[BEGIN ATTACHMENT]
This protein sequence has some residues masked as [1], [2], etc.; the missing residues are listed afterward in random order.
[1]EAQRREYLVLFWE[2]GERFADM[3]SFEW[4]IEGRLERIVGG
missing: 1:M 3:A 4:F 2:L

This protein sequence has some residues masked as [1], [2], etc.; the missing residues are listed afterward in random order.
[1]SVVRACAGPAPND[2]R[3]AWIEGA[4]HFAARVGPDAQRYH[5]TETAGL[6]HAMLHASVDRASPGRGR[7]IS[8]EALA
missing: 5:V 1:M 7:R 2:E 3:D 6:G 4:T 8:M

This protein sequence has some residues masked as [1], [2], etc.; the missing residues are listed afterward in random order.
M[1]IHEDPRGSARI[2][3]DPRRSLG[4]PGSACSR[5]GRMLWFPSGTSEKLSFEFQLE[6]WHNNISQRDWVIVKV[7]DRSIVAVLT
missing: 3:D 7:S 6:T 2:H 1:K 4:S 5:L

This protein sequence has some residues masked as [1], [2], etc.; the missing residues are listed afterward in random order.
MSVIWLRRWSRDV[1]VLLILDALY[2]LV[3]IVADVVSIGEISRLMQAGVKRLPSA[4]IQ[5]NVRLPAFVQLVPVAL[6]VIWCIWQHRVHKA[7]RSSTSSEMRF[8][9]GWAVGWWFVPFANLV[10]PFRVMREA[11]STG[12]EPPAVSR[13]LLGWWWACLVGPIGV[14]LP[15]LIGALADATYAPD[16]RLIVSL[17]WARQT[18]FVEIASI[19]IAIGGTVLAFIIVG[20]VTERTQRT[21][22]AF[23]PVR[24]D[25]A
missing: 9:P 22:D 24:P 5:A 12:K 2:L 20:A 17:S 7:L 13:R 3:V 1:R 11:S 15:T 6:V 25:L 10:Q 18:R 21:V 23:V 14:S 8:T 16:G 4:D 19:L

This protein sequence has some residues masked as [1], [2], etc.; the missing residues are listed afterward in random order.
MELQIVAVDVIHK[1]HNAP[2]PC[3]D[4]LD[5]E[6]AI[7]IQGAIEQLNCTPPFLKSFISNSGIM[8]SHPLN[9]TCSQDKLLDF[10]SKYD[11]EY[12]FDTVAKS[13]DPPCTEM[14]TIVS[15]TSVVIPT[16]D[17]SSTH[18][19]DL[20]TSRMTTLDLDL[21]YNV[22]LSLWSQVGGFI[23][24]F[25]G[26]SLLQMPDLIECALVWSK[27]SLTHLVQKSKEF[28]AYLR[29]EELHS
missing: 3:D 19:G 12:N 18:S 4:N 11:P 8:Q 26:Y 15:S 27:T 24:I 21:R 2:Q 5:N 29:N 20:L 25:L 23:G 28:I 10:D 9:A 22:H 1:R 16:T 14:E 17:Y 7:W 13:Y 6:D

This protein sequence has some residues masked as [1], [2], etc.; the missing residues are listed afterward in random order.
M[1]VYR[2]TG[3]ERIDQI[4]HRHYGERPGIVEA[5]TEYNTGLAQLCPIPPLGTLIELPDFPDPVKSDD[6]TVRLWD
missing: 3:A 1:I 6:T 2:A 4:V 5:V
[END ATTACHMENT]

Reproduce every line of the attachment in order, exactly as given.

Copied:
This protein sequence has some residues masked as [1], [2], etc.; the missing residues are listed afterward in random order.
[1]EAQRREYLVLFWE[2]GERFADM[3]SFEW[4]IEGRLERIVGG
missing: 1:M 3:A 4:F 2:L

This protein sequence has some residues masked as [1], [2], etc.; the missing residues are listed afterward in random order.
[1]SVVRACAGPAPND[2]R[3]AWIEGA[4]HFAARVGPDAQRYH[5]TETAGL[6]HAMLHASVDRASPGRGR[7]IS[8]EALA
missing: 5:V 1:M 7:R 2:E 3:D 6:G 4:T 8:M

This protein sequence has some residues masked as [1], [2], etc.; the missing residues are listed afterward in random order.
M[1]IHEDPRGSARI[2][3]DPRRSLG[4]PGSACSR[5]GRMLWFPSGTSEKLSFEFQLE[6]WHNNISQRDWVIVKV[7]DRSIVAVLT
missing: 3:D 7:S 6:T 2:H 1:K 4:S 5:L

This protein sequence has some residues masked as [1], [2], etc.; the missing residues are listed afterward in random order.
MSVIWLRRWSRDV[1]VLLILDALY[2]LV[3]IVADVVSIGEISRLMQAGVKRLPSA[4]IQ[5]NVRLPAFVQLVPVAL[6]VIWCIWQHRVHKA[7]RSSTSSEMRF[8][9]GWAVGWWFVPFANLV[10]PFRVMREA[11]STG[12]EPPAVSR[13]LLGWWWACLVGPIGV[14]LP[15]LIGALADATYAPD[16]RLIVSL[17]WARQT[18]FVEIASI[19]IAIGGTVLAFIIVG[20]VTERTQRT[21][22]AF[23]PVR[24]D[25]A
missing: 9:P 22:D 24:P 5:A 12:K 2:L 20:A 17:S 7:L 13:R 3:V 1:R 11:S 15:T 6:V 25:L 10:Q 18:R 21:V 23:V 14:S 8:T 16:G 4:D 19:L

This protein sequence has some residues masked as [1], [2], etc.; the missing residues are listed afterward in random order.
MELQIVAVDVIHK[1]HNAP[2]PC[3]D[4]LD[5]E[6]AI[7]IQGAIEQLNCTPPFLKSFISNSGIM[8]SHPLN[9]TCSQDKLLDF[10]SKYD[11]EY[12]FDTVAKS[13]DPPCTEM[14]TIVS[15]TSVVIPT[16]D[17]SSTH[18][19]DL[20]TSRMTTLDLDL[21]YNV[22]LSLWSQVGGFI[23][24]F[25]G[26]SLLQMPDLIECALVWSK[27]SLTHLVQKSKEF[28]AYLR[29]EELHS
missing: 3:D 19:G 12:N 18:S 4:N 11:P 8:Q 26:Y 15:S 27:T 24:I 21:R 2:Q 5:N 29:N 20:L 25:L 23:G 28:I 10:D 9:A 22:H 1:R 16:T 14:E 17:Y 7:W 13:Y 6:D

This protein sequence has some residues masked as [1], [2], etc.; the missing residues are listed afterward in random order.
M[1]VYR[2]TG[3]ERIDQI[4]HRHYGERPGIVEA[5]TEYNTGLAQLCPIPPLGTLIELPDFPDPVKSDD[6]TVRLWD
missing: 3:A 1:I 6:T 2:A 4:V 5:V